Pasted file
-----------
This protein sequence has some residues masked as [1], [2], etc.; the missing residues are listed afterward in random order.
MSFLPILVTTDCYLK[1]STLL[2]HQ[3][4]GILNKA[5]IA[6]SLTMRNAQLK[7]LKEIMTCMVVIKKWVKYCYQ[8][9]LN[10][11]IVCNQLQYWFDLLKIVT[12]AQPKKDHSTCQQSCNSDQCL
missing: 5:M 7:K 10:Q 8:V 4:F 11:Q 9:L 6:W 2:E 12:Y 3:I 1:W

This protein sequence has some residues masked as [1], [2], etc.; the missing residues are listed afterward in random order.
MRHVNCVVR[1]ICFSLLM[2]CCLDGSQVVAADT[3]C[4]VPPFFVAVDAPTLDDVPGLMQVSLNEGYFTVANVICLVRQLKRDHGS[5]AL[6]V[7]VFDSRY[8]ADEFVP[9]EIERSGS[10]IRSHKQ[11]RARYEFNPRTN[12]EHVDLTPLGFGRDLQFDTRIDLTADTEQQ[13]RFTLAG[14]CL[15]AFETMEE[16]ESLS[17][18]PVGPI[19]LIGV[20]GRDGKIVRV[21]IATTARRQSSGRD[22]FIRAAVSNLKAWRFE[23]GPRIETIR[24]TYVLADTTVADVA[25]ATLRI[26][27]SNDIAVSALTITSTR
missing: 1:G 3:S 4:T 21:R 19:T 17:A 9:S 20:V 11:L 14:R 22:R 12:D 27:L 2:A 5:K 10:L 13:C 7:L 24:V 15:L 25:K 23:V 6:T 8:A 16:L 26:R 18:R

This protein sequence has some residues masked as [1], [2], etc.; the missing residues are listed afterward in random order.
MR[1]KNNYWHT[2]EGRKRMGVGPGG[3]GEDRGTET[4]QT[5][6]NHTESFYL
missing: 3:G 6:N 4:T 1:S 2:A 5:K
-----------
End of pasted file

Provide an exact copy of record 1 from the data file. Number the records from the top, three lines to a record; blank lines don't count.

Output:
This protein sequence has some residues masked as [1], [2], etc.; the missing residues are listed afterward in random order.
MSFLPILVTTDCYLK[1]STLL[2]HQ[3][4]GILNKA[5]IA[6]SLTMRNAQLK[7]LKEIMTCMVVIKKWVKYCYQ[8][9]LN[10][11]IVCNQLQYWFDLLKIVT[12]AQPKKDHSTCQQSCNSDQCL
missing: 5:M 7:K 10:Q 8:V 4:F 11:Q 9:L 6:W 2:E 12:Y 3:I 1:W